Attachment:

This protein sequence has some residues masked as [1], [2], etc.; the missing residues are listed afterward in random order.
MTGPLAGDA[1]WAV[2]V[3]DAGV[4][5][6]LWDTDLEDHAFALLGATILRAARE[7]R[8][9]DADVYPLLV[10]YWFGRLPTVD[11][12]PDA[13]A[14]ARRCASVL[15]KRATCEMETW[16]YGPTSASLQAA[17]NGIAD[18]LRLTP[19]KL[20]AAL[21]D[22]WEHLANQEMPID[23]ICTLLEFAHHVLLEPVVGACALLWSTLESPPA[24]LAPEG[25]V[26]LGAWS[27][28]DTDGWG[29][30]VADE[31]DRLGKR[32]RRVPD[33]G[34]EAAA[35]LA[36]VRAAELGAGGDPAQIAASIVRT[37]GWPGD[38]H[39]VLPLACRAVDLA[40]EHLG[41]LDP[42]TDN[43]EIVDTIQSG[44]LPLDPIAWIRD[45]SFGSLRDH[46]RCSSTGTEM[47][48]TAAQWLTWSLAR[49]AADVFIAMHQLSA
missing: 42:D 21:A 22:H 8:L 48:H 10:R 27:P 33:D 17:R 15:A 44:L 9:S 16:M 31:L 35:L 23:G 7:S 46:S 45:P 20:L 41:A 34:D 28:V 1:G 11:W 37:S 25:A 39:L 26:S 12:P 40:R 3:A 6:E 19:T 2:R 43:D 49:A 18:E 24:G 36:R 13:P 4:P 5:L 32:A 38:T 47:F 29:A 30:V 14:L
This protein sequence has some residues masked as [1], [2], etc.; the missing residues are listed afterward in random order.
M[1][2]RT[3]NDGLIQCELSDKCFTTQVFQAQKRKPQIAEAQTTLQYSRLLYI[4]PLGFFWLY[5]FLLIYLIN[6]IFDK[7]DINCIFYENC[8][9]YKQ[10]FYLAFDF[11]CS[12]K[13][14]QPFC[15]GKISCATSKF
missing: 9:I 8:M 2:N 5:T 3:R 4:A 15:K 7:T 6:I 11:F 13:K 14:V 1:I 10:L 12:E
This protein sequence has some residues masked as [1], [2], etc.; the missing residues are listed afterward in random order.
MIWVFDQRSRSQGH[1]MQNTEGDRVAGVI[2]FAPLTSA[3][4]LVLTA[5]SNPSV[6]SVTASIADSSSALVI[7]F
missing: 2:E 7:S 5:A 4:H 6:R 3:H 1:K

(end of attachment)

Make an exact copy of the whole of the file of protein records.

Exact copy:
This protein sequence has some residues masked as [1], [2], etc.; the missing residues are listed afterward in random order.
MTGPLAGDA[1]WAV[2]V[3]DAGV[4][5][6]LWDTDLEDHAFALLGATILRAARE[7]R[8][9]DADVYPLLV[10]YWFGRLPTVD[11][12]PDA[13]A[14]ARRCASVL[15]KRATCEMETW[16]YGPTSASLQAA[17]NGIAD[18]LRLTP[19]KL[20]AAL[21]D[22]WEHLANQEMPID[23]ICTLLEFAHHVLLEPVVGACALLWSTLESPPA[24]LAPEG[25]V[26]LGAWS[27][28]DTDGWG[29][30]VADE[31]DRLGKR[32]RRVPD[33]G[34]EAAA[35]LA[36]VRAAELGAGGDPAQIAASIVRT[37]GWPGD[38]H[39]VLPLACRAVDLA[40]EHLG[41]LDP[42]TDN[43]EIVDTIQSG[44]LPLDPIAWIRD[45]SFGSLRDH[46]RCSSTGTEM[47][48]TAAQWLTWSLAR[49]AADVFIAMHQLSA
missing: 42:D 21:A 22:H 8:L 48:H 10:R 27:P 33:D 17:R 15:A 44:L 9:S 16:M 31:L 35:L 23:G 7:S 46:S 45:P 20:L 41:A 34:D 28:V 1:G 11:W 37:S 25:A 39:L 26:S 12:P 40:R 3:A 6:E 19:T 2:R 43:D 49:A 18:E 24:G 36:R 13:P 4:P 5:L 32:A 38:T 47:F 29:A 30:V 14:L
This protein sequence has some residues masked as [1], [2], etc.; the missing residues are listed afterward in random order.
M[1][2]RT[3]NDGLIQCELSDKCFTTQVFQAQKRKPQIAEAQTTLQYSRLLYI[4]PLGFFWLY[5]FLLIYLIN[6]IFDK[7]DINCIFYENC[8][9]YKQ[10]FYLAFDF[11]CS[12]K[13][14]QPFC[15]GKISCATSKF
missing: 9:I 8:M 2:N 5:T 3:R 4:A 15:K 7:T 6:I 11:F 13:K 14:V 1:I 10:L 12:E
This protein sequence has some residues masked as [1], [2], etc.; the missing residues are listed afterward in random order.
MIWVFDQRSRSQGH[1]MQNTEGDRVAGVI[2]FAPLTSA[3][4]LVLTA[5]SNPSV[6]SVTASIADSSSALVI[7]F
missing: 2:E 7:S 5:A 4:H 6:R 3:H 1:K